Just because vegetable gardening is ‘a patience exercise’ it doesn’t mean you can’t try your hand at it.
For all fond gardeners out there who can’t stand the long lines when purchasing fresh produce, we have neatly gathered up 15 of the fastest growing veggies for you to plant this season:
1. Sunflower shoots take only 12 days
The sunflower shoots, or sunflower greens, or sunflower sprouts, may appear tiny and brittle, but they do pack a blow of nutrients! Harvest them by cutting the stems once they have 2 leaves, but earlier than they show their ‘true leaves’ because sunflower shoots become bitter as they age.
2. Garden cress takes 14 days
Yes, it gets ready to harvest in as little as 14 days! The garden cress can be sowed in the early spring – or as soon as the soil can be worked. Since it is a garden space-saver, only a small patch of cress can supply you with an abundance of this tangy herb.
3. Radishes take up to 21 days
Spring radishes are a cool season crop, so they grow best at 10-18 degrees Celsius (50-65 degrees Fahrenheit). Once they are put in soil, you will see leafy green shoots above the surface in just 3-4 days. Keep planting seeds every 7 days for continuous rich harvest throughout the spring and fall.
4. Green onions take 21 days
Green onions (aka scallions) are fast-sprouting plants that can be cut back to their base over and over again season around. Once their green shoots reach a height of 15 centimeters (6 inches), they are ready for the first go-round of harvesting.
5. Tatsoi takes 25 days
The tatsoi is low-growing mustard green. It is a wonderful ‘companion’ for salads and soups. Baby tatsoi leaves can be harvested as soon as they reach 10 centimeters (4 inches) in length, or you can wait the full 40 days for the tatsoi to grow to its full size.
6. Lettuce takes 30 days
This is another cool-weather vegetable that prefers temperatures from 16-21 degrees Celsius (60-70⁰F). The lettuce seeds should be planted in early spring and late summer. Out of the 5 types of lettuce [loose-leaf, cos, crisphead, butterhead, and stem], the leaf-lettuce varieties such as the green-leaf and the red-leaf ones are considered the easiest to cultivate, and are more tolerant to hot weather. Busy planting of new seeds every 2 weeks will provide you with a good harvest.
7. Spinach takes 30 days
The spinach is a cold hardy herbal that can be planted as soon as the snow melts. It is an amazingly-resilient veggie – it is able to survive in temperatures as low as -9⁰C (15⁰F)!
You should pluck the outer spinach leaves from the plant as it grows, or re-sow seeds every 2 weeks, to get successive harvests. Do not wait too long to gather your spinach, or its leaves will become bitter once the plant reaches full maturity.
8. Arugula takes 30 days
Since the arugula seeds germinate quite well in cooler soils, they can be planted as soon as the garden bed can be worked (which is after the soil has thawed). Sow seeds every 2-3 weeks for an uninterrupted harvest.
9. Kale takes 30 days
This ‘cut-and-come back-again’ plant has young and tender leaves. It can be culled continually all over the growing season once the plant is about 6 centimeters (=2 inches) tall.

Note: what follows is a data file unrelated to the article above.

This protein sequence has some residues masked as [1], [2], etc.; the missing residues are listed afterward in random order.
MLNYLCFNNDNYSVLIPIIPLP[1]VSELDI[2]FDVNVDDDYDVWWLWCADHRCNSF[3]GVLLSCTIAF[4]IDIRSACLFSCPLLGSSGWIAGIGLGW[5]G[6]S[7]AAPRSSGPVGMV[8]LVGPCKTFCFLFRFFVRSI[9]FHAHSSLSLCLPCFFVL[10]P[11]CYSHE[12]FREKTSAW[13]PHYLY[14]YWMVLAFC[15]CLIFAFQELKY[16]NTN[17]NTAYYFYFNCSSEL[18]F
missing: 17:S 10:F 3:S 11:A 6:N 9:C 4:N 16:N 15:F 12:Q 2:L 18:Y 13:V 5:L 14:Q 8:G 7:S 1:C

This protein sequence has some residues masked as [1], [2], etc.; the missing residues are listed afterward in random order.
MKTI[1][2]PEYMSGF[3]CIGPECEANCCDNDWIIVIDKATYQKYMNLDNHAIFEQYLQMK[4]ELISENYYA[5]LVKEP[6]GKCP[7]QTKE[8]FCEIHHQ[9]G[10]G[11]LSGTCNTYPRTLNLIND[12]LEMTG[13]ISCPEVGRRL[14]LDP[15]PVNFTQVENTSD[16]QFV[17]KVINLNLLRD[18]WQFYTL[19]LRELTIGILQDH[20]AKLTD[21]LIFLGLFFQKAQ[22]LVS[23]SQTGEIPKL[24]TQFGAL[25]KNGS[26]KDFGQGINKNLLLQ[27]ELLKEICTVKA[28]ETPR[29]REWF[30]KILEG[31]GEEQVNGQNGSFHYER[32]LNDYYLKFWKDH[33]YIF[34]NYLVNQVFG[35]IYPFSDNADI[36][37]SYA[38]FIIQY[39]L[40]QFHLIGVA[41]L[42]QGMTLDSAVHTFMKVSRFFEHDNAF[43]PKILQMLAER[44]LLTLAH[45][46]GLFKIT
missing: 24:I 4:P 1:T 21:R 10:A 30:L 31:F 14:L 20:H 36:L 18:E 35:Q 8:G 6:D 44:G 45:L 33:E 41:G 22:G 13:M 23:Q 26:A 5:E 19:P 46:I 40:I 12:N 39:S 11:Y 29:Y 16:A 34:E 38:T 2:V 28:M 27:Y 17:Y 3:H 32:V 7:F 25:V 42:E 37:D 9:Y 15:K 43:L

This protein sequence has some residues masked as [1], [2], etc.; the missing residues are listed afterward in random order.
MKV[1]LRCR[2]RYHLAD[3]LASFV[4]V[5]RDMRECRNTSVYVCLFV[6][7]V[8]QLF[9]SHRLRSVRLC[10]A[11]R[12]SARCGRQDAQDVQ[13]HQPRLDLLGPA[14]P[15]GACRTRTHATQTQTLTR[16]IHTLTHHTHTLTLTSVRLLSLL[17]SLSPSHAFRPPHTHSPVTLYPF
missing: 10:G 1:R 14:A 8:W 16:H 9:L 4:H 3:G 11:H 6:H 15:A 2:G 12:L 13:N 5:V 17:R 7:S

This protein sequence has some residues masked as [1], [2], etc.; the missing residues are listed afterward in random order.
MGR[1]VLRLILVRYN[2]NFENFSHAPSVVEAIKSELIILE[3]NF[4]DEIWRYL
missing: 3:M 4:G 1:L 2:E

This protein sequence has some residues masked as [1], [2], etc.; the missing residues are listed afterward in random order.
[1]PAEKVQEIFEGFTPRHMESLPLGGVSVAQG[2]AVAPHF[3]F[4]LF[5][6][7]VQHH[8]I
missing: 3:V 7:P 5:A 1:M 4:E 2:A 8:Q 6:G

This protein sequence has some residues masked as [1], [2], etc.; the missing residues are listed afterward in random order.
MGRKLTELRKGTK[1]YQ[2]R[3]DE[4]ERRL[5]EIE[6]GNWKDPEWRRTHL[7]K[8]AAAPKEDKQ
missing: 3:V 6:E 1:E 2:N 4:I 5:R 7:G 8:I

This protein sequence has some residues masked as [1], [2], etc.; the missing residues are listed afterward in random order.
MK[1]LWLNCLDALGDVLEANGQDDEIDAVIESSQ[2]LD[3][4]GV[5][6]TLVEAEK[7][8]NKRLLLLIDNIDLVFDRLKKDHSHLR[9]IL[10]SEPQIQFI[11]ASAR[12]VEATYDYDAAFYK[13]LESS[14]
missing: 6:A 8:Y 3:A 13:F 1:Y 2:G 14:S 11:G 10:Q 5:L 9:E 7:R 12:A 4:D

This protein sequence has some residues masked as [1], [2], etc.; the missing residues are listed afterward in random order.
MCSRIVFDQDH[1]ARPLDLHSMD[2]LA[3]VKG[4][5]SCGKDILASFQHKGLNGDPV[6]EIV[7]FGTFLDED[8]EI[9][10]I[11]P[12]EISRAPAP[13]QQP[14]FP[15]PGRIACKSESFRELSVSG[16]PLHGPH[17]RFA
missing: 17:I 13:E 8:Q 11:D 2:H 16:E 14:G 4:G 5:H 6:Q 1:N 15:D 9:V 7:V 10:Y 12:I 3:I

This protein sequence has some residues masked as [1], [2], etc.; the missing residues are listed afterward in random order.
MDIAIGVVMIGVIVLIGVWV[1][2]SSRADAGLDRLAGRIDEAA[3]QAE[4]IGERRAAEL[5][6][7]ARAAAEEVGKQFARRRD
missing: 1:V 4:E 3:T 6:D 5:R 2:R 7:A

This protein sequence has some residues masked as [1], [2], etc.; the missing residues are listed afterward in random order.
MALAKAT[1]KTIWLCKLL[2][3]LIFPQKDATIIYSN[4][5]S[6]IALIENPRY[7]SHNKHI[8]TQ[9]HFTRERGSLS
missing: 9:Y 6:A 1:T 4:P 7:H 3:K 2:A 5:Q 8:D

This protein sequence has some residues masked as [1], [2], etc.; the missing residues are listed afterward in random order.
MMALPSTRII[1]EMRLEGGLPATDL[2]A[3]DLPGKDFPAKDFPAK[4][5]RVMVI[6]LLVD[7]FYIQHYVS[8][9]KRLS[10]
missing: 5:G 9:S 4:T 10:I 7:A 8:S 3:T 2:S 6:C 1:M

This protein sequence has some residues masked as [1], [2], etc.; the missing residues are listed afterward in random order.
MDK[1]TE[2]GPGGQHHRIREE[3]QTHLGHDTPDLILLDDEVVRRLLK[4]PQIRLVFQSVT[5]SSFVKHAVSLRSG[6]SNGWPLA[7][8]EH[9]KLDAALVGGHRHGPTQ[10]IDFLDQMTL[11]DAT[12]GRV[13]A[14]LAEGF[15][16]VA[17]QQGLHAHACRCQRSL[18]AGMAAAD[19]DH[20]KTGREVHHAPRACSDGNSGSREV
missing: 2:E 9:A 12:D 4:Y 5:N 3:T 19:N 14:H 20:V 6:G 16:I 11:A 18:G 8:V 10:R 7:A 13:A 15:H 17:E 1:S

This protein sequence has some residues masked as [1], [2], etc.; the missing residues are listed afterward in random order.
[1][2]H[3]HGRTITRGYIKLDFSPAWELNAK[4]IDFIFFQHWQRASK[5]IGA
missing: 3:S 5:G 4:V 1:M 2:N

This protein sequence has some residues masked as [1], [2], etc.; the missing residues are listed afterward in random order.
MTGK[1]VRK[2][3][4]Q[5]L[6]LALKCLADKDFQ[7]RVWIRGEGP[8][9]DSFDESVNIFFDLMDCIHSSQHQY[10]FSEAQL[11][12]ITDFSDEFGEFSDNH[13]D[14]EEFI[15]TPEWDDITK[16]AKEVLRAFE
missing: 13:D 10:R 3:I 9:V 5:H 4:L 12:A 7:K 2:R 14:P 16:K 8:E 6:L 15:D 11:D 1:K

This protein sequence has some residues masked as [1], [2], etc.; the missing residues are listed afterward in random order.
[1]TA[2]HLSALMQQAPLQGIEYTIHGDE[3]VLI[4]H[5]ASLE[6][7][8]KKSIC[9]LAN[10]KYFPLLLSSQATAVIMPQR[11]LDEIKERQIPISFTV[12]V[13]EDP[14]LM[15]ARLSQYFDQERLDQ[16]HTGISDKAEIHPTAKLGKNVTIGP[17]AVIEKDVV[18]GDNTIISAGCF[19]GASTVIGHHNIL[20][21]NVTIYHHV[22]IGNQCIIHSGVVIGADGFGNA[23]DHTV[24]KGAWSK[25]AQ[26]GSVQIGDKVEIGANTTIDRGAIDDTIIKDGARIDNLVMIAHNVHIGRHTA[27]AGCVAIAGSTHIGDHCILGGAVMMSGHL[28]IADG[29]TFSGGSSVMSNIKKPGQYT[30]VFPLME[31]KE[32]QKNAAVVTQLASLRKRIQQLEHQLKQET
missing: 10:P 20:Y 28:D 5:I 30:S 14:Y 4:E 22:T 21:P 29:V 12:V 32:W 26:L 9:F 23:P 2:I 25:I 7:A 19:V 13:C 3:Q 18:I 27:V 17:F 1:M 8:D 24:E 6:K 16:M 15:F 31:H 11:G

Note: Avoid picking the central bud since this keeps the kale growing and productive.
10. Bok Choy takes 30 – 45 days
The Bok choy — also called Pak choy or the Chinese cabbage — is a cold-weather vegetable that is best planted in the spring and fall. Its baby leaves can be harvested in 30 days, or you may wait for another week for full-sized Bok choy heads.
11. Turnips take 30 – 55 days
Turnips get ready to harvest in less than 2 months when grown for their large bulbs. Cultivars can also choose to pluck turnips from the soil early for a sampling of tender, sweet, mild-tasting roots.
When a turnip green reaches a diameter of about 6 centimeters (=2 inches), it can be topped as well and added to fresh salads.
12. Beets take 35 – 60 days
Since they have edible bits above and below the soil, red beet cultivars get quality greens that are ready to be picked about a month after planting. Beet leaves can be eaten both raw and cooked, but only snip off a leaf or two from each plant so as not to impede root production.
When beet ‘shoulders’ begin to protrude from the soil after another month, the time has come to pull the plant from the ground.
13. Zucchini take 40 – 50 days
A single zucchini plant will produce between 6 and 10 pounds of fruit each planting season. Once zucchini begins to flower, fruits will be ready to harvest in a ‘very short notice’ that is in about 4-8 days. It is a true ‘bumper crop,’ right?
For better results, we recommend you to plant the Eight Ball, Seneca, Gold Rush, or Spacemiser varieties.
14. Bush beans take 40 – 55 days
Bush beans are truly a good choice for a beginner gardener because they require minimum maintenance and are easy to grow. Different than pole bean varieties, they do not need the support of a stake or trellis, and will spread up to 60 centimeters (2 feet). Successively sow new seeds every 2 weeks in order to reach staggered harvests!
15. Broccoli rabe takes 40 – 60 days
This plant is considered a ‘distant relative’ of the ‘normal broccoli.’ The broccoli rabe [or broccoli rapini] is actually closer to the turnip and mustard’s families.
With leafy shoots surrounding a cluster of green buds on thick stems, all parts of the broccoli rabe are comestible and can be added raw to salads, sautéed with garlic and oil, or just boiled in soups.
We recommend that you plant the Quarantina or Sessantina varieties for a quicker harvest.